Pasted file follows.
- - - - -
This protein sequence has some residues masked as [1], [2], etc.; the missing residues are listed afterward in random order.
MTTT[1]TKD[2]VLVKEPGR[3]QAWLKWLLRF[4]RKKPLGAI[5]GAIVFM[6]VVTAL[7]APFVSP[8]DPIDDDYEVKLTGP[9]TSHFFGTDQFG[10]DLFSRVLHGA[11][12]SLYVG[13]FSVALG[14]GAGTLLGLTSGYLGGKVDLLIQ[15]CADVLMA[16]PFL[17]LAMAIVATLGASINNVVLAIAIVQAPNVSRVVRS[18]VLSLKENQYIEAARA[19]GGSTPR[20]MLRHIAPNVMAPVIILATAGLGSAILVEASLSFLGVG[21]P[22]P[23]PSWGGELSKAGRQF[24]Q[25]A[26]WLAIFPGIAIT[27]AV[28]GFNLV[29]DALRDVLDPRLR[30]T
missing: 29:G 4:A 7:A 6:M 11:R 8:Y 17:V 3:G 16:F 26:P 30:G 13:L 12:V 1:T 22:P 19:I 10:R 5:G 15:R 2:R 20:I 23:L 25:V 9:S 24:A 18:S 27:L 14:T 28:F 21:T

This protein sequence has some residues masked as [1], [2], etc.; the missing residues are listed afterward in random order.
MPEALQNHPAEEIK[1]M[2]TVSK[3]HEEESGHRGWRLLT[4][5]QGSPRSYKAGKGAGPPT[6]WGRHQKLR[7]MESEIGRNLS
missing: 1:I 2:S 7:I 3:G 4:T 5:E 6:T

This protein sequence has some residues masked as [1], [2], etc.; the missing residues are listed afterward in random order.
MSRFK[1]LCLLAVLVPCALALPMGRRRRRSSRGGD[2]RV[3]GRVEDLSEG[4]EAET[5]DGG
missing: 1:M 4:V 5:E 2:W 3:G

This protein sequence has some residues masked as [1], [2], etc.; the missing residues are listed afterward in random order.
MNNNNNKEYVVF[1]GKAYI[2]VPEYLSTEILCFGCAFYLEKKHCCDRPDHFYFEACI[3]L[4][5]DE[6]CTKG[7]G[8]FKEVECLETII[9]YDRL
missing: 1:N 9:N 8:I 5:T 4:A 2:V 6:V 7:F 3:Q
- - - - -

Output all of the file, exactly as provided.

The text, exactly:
This protein sequence has some residues masked as [1], [2], etc.; the missing residues are listed afterward in random order.
MTTT[1]TKD[2]VLVKEPGR[3]QAWLKWLLRF[4]RKKPLGAI[5]GAIVFM[6]VVTAL[7]APFVSP[8]DPIDDDYEVKLTGP[9]TSHFFGTDQFG[10]DLFSRVLHGA[11][12]SLYVG[13]FSVALG[14]GAGTLLGLTSGYLGGKVDLLIQ[15]CADVLMA[16]PFL[17]LAMAIVATLGASINNVVLAIAIVQAPNVSRVVRS[18]VLSLKENQYIEAARA[19]GGSTPR[20]MLRHIAPNVMAPVIILATAGLGSAILVEASLSFLGVG[21]P[22]P[23]PSWGGELSKAGRQF[24]Q[25]A[26]WLAIFPGIAIT[27]AV[28]GFNLV[29]DALRDVLDPRLR[30]T
missing: 29:G 4:A 7:A 6:M 11:R 8:Y 17:V 3:G 16:F 26:P 30:G 13:L 12:V 1:T 22:P 19:I 10:R 5:G 15:R 2:R 20:I 23:L 25:V 9:S 24:A 18:S 27:L 14:T 28:F 21:T

This protein sequence has some residues masked as [1], [2], etc.; the missing residues are listed afterward in random order.
MPEALQNHPAEEIK[1]M[2]TVSK[3]HEEESGHRGWRLLT[4][5]QGSPRSYKAGKGAGPPT[6]WGRHQKLR[7]MESEIGRNLS
missing: 1:I 2:S 7:I 3:G 4:T 5:E 6:T

This protein sequence has some residues masked as [1], [2], etc.; the missing residues are listed afterward in random order.
MSRFK[1]LCLLAVLVPCALALPMGRRRRRSSRGGD[2]RV[3]GRVEDLSEG[4]EAET[5]DGG
missing: 1:M 4:V 5:E 2:W 3:G

This protein sequence has some residues masked as [1], [2], etc.; the missing residues are listed afterward in random order.
MNNNNNKEYVVF[1]GKAYI[2]VPEYLSTEILCFGCAFYLEKKHCCDRPDHFYFEACI[3]L[4][5]DE[6]CTKG[7]G[8]FKEVECLETII[9]YDRL
missing: 1:N 9:N 8:I 5:T 4:A 2:V 6:V 7:F 3:Q